BART Will Upgrade Its Entire Fleet: What Changes Do YOU Want to See?
BART, which has the oldest trains of any public transit agency in the nation, is undertaking a 13-year, $3.4 billion project to replace its entire fleet. The new trains will resemble the current fleet but use 5% less energy and offer riders three, rather than two, doors on the sides of each car to reduce the time passengers take getting on and off. The inside of the cars, though, is a work in progress, and BART wants to hear from its diverse pool of riders.
The blue cloth fabric BART seats have been in the spotlight since a Bay Citizen investigation found drug-resistant fecal and skin-born bacteria as well as mold on them. In response to the public outcry, BART has said it will spend $2 million next year replace some of the current cloth seats with newer ones. Starting today, BART passengers can help the agency shop for new seats by testing a myriad of different seat styles and sizes at its "seat lab". It will make about nine stops around the Bay Area over the next few months. Check www.bart.gov to figure out when and where you can participate in a seating lab.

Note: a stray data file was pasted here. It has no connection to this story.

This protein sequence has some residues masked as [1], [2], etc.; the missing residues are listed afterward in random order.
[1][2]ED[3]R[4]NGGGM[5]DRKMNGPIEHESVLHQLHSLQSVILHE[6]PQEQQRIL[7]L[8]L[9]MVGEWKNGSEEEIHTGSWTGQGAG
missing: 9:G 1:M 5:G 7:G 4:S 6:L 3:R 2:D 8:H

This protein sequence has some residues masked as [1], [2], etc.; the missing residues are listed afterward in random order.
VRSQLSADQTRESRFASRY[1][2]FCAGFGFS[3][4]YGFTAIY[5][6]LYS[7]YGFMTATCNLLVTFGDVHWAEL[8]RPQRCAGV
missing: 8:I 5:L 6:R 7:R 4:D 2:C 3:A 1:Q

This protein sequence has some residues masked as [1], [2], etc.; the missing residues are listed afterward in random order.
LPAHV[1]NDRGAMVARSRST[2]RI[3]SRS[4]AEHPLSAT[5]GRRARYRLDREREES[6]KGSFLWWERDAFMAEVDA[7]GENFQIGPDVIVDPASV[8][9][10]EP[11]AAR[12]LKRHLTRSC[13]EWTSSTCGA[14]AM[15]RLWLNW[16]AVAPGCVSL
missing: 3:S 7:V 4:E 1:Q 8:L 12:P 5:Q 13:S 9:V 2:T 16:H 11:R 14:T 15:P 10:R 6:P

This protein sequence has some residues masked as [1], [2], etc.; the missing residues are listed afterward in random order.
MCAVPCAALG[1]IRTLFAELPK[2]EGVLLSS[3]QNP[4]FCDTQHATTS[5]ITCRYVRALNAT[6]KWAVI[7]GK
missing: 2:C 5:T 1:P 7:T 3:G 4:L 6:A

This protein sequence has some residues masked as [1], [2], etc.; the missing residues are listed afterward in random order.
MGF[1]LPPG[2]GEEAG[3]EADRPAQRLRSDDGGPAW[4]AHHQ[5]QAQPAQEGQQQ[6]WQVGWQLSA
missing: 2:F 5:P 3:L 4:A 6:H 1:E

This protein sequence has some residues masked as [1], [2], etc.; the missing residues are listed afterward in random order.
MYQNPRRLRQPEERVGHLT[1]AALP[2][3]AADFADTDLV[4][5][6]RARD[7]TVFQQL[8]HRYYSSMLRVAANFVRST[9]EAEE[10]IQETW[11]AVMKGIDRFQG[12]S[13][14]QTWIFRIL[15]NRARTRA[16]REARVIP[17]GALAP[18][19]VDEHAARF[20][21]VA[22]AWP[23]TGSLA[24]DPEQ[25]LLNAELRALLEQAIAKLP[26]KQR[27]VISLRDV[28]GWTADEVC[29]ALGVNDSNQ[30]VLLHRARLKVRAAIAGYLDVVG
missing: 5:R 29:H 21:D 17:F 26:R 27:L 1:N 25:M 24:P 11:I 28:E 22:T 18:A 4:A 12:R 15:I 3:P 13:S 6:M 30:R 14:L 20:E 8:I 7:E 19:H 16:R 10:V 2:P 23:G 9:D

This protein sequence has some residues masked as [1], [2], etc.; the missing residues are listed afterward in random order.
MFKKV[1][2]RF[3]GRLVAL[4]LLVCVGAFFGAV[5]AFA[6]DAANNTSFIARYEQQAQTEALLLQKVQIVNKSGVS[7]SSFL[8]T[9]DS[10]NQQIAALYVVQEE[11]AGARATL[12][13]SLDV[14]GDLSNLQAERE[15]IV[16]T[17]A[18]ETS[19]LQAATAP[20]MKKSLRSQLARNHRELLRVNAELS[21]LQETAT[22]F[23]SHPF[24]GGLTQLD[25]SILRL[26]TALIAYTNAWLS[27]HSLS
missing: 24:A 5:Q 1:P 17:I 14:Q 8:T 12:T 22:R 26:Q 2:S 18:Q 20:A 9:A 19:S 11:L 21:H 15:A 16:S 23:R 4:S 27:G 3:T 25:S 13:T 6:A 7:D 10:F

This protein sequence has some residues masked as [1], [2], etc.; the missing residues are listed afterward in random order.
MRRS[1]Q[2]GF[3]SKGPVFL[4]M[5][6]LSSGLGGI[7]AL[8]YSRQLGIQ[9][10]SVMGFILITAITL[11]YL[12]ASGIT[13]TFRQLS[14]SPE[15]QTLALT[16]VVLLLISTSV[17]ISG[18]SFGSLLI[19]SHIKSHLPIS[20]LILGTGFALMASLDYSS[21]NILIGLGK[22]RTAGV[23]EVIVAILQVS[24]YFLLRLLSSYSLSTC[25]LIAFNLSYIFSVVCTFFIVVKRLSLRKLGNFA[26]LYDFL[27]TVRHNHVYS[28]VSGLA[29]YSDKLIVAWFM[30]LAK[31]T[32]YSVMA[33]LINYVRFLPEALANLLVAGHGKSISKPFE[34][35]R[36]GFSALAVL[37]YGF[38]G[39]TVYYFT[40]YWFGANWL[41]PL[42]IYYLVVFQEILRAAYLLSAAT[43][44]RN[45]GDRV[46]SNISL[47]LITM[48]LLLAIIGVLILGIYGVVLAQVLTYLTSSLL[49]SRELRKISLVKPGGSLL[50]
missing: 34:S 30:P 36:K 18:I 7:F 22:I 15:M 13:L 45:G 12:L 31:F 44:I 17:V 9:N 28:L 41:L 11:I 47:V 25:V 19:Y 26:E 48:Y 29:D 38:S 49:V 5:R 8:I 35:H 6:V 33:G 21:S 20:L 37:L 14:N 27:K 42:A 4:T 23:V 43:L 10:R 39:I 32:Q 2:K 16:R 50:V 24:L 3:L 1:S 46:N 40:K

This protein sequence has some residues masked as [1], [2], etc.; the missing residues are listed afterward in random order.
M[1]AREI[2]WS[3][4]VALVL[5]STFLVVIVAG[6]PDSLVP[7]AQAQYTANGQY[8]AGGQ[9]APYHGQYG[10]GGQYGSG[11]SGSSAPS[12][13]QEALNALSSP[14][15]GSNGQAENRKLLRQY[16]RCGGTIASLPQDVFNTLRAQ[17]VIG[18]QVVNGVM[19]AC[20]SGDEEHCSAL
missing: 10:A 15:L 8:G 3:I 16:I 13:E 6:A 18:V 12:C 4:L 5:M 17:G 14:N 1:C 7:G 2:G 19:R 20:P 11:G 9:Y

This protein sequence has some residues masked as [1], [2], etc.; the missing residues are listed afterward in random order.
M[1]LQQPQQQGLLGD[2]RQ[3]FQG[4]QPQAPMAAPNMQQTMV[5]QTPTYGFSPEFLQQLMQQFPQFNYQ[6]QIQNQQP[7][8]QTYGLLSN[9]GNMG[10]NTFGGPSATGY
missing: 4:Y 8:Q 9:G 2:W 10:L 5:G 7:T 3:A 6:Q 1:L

Riders can fill out a comprehenisve survey after to weigh in on various other upgrades. Vehicle capacity, quick boarding and exiting, and how to provide more room for luggage and bicycles are some of a few trade-offs BART wants its riders to consider when deciding whether one more inch of legroom is worth it.
Despite the advance planning, BART doesn’t expect to test new cars until 2016, and only 10 of them at that time. The first widespread introduction of the new cars will be in 2018.